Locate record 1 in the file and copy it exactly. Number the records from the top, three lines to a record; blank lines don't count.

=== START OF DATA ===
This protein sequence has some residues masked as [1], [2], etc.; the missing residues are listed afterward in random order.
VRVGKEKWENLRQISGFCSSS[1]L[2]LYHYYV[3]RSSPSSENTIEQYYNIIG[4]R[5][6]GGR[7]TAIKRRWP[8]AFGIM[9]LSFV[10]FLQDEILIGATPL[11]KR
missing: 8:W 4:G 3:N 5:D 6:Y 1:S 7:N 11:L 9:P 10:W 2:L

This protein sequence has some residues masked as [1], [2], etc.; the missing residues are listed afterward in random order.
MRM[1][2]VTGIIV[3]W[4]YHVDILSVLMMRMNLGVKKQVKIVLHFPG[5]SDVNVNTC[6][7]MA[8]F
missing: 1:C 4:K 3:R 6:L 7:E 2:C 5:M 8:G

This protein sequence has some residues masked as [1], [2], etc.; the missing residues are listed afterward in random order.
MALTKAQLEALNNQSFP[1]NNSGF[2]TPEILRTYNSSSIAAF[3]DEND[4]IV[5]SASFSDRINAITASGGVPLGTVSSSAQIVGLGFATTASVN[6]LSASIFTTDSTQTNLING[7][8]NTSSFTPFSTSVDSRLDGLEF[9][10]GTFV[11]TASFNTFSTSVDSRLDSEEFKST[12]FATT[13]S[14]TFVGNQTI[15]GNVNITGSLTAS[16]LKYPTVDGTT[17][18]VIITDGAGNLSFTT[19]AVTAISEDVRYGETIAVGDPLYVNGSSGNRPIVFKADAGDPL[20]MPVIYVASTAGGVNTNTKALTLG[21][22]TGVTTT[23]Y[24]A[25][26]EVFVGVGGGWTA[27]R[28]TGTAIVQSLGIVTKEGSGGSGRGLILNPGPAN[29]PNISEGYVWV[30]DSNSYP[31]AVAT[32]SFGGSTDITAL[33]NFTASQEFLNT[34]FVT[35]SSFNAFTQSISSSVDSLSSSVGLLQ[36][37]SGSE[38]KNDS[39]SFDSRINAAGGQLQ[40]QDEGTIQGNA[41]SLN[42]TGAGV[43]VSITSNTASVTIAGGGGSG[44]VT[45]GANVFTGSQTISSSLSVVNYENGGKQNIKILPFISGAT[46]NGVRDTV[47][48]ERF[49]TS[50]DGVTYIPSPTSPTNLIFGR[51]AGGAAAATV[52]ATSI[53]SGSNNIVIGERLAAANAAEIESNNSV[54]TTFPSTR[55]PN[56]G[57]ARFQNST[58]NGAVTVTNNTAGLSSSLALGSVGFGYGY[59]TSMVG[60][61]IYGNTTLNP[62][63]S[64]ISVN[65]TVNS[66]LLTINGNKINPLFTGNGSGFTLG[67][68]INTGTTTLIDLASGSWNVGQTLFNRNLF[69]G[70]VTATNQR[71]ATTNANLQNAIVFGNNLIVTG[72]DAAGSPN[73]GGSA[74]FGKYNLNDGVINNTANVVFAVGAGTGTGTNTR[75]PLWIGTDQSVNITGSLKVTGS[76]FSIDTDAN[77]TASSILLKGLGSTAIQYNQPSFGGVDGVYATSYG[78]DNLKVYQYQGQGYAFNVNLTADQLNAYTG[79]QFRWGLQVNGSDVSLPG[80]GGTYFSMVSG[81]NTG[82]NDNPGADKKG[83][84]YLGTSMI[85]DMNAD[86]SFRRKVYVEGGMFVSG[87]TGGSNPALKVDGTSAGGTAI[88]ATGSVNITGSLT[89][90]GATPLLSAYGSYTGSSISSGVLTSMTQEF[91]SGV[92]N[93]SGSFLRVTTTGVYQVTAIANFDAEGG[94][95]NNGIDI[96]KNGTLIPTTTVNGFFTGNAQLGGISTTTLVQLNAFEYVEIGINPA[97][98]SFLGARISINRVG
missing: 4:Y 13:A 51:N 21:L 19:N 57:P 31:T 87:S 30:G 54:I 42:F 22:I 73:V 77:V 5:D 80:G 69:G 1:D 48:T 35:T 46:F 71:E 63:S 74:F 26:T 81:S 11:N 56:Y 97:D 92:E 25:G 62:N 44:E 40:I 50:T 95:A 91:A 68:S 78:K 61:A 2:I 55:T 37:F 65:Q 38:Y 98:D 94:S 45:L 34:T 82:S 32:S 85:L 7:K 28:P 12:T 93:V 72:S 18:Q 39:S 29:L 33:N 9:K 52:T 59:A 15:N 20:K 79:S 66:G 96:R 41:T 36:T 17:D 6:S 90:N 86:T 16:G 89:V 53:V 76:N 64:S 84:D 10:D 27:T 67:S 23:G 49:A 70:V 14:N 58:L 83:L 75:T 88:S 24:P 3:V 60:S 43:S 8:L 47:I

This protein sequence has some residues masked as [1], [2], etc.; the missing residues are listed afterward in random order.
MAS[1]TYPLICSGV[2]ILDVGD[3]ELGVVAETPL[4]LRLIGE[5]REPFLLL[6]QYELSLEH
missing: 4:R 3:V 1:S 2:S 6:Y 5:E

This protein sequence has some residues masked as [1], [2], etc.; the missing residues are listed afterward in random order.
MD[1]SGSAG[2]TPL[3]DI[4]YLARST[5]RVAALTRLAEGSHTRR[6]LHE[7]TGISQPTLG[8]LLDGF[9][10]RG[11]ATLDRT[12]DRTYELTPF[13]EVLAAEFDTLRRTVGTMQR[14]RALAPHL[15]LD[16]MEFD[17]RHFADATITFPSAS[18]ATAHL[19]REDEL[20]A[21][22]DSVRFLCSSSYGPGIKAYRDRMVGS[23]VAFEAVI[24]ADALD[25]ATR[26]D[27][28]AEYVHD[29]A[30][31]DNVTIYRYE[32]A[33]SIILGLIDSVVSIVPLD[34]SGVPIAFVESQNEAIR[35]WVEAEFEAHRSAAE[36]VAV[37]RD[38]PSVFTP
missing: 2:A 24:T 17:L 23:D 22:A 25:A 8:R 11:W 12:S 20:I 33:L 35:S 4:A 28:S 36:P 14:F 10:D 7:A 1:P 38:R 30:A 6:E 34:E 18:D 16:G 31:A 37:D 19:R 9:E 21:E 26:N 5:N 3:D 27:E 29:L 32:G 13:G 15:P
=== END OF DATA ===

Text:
This protein sequence has some residues masked as [1], [2], etc.; the missing residues are listed afterward in random order.
VRVGKEKWENLRQISGFCSSS[1]L[2]LYHYYV[3]RSSPSSENTIEQYYNIIG[4]R[5][6]GGR[7]TAIKRRWP[8]AFGIM[9]LSFV[10]FLQDEILIGATPL[11]KR
missing: 8:W 4:G 3:N 5:D 6:Y 1:S 7:N 11:L 9:P 10:W 2:L